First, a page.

Getting Back to Basics Best Strategy for Weight Loss/ManagementBy Nicki On July 15, 2012 Under Diets, Exercise, Exercise Barriers, Extreme Weight Loss, family obesity, Healthy Aging, healthy eating, Motivation, Nutrition, Nutrition for Health vs. Weight Loss, overeating, Poor Nutrition, unhealthy dieting, weight loss
I had a discussion with a friend of mine last week, and she shared her newest strategy on getting healthy, and losing some unwanted weight. Her approach? Major restriction during the week, and pig outs on the weekends. When I shared my concern about that strategy, she said, “It’s what works for me!” Hmm, it may work now, but what about 1 year from now?
According to research published in the journal Obesity, splurging even just two days out of the week can add up to an almost nine-pound weight gain over the course of a year!
Researchers at the Washington University School of Medicine in St. Louis followed 48 overweight adults for a year, tracking daily food intake and weight. Even from the beginning, they found a striking difference in what people ate during the week compared to the weekend: On Saturdays, people ate well over 2,200 calories, while Monday through Friday, the average calorie intake was about 2,000 calories. The amount of weight they were gaining based on these extra calories—about .17 pound a week—could translate to about nine extra pounds a year.
Lead researcher, Susan Racette, PhD, and her colleagues divided participants into three groups: 19 subjects were put on a calorie-restricted diet, 19 were instructed to follow an exercise regimen, and 10 were asked not to change their behavior at all. Over the course of the year, members of the caloric restriction group lost an average of 17.6 pounds, the exercisers lost about 14 pounds each, and the healthy-eating control group lost just two pounds. Upon closer inspection, however, the weekends still posed a problem and thwarted weight-loss efforts.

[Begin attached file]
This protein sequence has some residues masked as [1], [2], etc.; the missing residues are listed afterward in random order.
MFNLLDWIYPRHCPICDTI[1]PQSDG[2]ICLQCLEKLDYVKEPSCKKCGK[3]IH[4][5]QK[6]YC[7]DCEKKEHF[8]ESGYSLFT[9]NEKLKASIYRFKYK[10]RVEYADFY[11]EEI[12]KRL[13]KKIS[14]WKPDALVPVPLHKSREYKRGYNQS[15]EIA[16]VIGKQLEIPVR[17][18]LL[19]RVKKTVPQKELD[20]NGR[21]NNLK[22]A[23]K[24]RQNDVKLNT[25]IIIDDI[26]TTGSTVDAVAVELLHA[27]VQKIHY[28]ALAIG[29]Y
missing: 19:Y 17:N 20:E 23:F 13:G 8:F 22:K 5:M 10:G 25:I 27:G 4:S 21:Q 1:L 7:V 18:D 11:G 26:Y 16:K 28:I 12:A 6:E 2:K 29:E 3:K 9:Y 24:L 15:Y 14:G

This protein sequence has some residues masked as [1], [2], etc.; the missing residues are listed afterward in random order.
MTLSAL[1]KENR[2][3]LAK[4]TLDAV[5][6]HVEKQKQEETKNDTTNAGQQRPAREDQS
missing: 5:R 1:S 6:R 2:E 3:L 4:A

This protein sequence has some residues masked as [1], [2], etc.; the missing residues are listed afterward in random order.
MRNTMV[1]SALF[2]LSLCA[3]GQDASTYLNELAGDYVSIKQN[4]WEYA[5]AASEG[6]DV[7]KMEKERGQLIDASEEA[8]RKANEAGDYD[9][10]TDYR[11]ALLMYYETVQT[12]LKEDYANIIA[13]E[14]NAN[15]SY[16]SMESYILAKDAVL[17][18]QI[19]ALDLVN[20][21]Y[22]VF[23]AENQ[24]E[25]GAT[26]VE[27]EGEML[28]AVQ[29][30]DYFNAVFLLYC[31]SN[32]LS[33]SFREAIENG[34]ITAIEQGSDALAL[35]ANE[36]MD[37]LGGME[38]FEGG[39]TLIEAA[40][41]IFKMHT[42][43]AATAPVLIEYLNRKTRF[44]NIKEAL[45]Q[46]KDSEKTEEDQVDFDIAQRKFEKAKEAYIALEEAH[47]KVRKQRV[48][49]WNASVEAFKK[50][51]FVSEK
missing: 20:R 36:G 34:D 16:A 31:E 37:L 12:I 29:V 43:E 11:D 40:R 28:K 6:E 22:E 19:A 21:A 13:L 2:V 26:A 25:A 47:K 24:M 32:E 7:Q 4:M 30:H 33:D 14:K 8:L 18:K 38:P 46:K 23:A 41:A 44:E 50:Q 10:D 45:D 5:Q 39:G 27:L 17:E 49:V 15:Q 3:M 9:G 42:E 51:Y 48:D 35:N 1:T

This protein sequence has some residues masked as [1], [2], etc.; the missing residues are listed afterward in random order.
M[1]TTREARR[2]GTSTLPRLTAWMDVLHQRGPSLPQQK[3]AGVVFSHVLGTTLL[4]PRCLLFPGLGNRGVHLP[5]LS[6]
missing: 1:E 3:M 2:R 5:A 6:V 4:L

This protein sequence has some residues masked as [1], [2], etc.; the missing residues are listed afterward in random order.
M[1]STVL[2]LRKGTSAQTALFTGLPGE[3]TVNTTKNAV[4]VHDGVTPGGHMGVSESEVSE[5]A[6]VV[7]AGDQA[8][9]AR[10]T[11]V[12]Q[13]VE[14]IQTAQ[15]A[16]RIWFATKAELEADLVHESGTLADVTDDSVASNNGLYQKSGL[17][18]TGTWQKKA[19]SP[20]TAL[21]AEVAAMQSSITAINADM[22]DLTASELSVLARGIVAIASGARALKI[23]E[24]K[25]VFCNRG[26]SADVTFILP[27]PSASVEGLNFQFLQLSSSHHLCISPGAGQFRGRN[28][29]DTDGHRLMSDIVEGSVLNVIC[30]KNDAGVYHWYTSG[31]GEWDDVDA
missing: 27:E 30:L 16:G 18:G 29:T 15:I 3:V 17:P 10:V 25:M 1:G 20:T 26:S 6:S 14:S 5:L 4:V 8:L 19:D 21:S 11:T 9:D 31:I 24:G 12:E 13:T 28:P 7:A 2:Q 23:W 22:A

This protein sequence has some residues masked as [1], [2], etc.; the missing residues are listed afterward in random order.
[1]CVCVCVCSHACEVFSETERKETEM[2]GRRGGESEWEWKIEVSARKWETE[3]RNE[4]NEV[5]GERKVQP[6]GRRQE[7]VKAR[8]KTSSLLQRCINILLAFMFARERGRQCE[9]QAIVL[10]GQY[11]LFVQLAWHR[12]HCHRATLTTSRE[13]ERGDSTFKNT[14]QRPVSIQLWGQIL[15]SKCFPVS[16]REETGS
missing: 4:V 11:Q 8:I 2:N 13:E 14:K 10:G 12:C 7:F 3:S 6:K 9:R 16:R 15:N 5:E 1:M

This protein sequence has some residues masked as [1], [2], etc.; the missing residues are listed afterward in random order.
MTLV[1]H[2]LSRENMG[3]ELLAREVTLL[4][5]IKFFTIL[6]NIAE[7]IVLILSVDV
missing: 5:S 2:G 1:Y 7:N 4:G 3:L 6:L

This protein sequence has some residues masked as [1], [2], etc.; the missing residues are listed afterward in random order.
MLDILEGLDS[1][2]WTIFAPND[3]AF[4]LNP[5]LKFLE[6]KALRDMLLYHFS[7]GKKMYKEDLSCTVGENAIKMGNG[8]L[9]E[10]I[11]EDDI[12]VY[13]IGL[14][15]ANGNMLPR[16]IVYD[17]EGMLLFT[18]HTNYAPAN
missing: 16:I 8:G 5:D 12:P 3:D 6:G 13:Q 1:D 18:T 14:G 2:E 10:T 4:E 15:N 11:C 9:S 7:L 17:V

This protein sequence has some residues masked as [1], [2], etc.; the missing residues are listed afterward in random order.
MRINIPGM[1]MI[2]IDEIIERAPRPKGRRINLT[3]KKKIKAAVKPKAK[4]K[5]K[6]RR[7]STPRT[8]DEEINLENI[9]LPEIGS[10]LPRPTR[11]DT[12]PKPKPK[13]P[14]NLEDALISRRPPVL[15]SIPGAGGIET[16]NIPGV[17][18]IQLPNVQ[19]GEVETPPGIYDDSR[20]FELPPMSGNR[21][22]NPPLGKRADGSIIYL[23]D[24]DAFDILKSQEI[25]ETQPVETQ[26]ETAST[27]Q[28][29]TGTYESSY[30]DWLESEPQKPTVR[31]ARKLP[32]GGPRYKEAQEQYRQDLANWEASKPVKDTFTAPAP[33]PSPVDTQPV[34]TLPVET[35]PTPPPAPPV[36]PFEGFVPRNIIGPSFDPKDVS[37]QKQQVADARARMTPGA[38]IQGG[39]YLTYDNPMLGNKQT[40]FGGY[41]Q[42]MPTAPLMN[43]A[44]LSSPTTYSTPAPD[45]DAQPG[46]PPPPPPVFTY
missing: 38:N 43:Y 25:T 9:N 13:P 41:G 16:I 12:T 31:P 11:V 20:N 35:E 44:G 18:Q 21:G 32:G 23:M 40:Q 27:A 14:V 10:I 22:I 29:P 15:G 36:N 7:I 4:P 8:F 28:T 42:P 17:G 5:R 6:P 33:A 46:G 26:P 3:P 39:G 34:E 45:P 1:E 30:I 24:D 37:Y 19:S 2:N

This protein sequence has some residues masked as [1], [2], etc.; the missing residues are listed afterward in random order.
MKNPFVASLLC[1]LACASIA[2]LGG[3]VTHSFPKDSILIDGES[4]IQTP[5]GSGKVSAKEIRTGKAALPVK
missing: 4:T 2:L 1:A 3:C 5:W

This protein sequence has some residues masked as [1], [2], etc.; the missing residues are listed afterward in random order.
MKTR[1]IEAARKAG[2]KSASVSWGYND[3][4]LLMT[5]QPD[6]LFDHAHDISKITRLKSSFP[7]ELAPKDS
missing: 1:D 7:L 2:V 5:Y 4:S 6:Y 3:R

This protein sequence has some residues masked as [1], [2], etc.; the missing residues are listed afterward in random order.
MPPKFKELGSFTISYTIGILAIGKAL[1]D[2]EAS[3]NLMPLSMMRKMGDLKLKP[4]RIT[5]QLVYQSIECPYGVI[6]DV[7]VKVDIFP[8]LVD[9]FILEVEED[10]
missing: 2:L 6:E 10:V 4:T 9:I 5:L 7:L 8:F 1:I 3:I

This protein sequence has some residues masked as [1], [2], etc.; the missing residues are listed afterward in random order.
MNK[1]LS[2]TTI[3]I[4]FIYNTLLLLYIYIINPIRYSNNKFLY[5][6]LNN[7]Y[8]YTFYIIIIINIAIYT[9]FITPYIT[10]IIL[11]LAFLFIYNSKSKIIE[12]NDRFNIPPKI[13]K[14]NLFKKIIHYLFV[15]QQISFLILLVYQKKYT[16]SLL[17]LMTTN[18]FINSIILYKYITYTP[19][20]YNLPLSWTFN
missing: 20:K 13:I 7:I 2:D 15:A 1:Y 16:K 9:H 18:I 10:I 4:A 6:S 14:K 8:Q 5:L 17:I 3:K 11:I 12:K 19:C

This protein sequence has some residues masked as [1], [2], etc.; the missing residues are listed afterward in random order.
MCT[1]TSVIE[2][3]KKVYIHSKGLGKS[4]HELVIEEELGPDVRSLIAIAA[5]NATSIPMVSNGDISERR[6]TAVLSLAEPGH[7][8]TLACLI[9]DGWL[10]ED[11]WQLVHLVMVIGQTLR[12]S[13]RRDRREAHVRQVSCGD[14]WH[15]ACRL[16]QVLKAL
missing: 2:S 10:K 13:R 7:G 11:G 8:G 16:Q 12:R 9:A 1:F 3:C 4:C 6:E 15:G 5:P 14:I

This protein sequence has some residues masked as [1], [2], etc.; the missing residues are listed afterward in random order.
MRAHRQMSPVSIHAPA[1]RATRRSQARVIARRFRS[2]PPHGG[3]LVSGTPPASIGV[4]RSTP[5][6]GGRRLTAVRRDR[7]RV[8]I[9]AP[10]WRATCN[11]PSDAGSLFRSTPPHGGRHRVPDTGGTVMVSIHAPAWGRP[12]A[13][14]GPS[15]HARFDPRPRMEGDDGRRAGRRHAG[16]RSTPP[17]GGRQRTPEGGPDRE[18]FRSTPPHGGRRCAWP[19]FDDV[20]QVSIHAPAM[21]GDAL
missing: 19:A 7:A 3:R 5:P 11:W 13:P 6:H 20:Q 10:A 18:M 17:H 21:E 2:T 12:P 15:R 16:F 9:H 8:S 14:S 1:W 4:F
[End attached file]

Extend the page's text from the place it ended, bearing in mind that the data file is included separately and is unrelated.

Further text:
“Those in the calorie-restricted group would have lost over .6 pounds per week, but because they overate on the weekend, their weekly weight loss was about .5 pounds per week,” Racette says. And those in the exercise group actually gained weight over the weekends.
Even though they were asked to keep food diaries, many people in the study didn’t realize that they were consuming more calories on the weekends. This could be because of the types of food they’re eating (high-calorie on-the-go options), the lack of structure in their days, or the laid-back mind-set that many of us adopt on our days off. Whatever the explanation, this study suggests that one reason why people who go on diets often don’t lose weight as fast or as easily as they first predicted is due to overeating on the weekends.
If you think weekends may be sabotaging your weight management efforts, here are some suggestions:
* Try to stick with the same meal patterns you follow midweek on the weekend.
* If you know you are going out for dinner find ways to get in a bit more exercise that day and be mindful about your food consumption during the day. Further, you don’t have to “splurge” when out to eat. There are plenty of healthy options that taste fantastic.
* Limit your alcohol consumption. Alcohol is a diet double-whammy; it’s not only rich in calories itself, but it also reduces inhibitions and causes mindless snacking.
* If you exercise, don’t reward yourself with food. This common practice is the reason so many people are unable to lose weight and keep it off. Stay hydrated and stay on top of healthy food choices. On the flip side, some people blow exercise off on the weekends because it’s their rest time. Bad move, especially if you’re consuming more calories. Make exercise part of your everyday life, not just when you feel like it.
* Pack fruit and healthy snacks (nuts, chopped veggies) if you’re going to be out of the house all day. This way you won’t rely on food-court selections that are loaded with garbage.
These suggestions are pretty basic, but often forgotten. It’s typically the little things that can make a big difference. It’s up to you if you want that difference to be positive or negative.
Here’s to Your Health!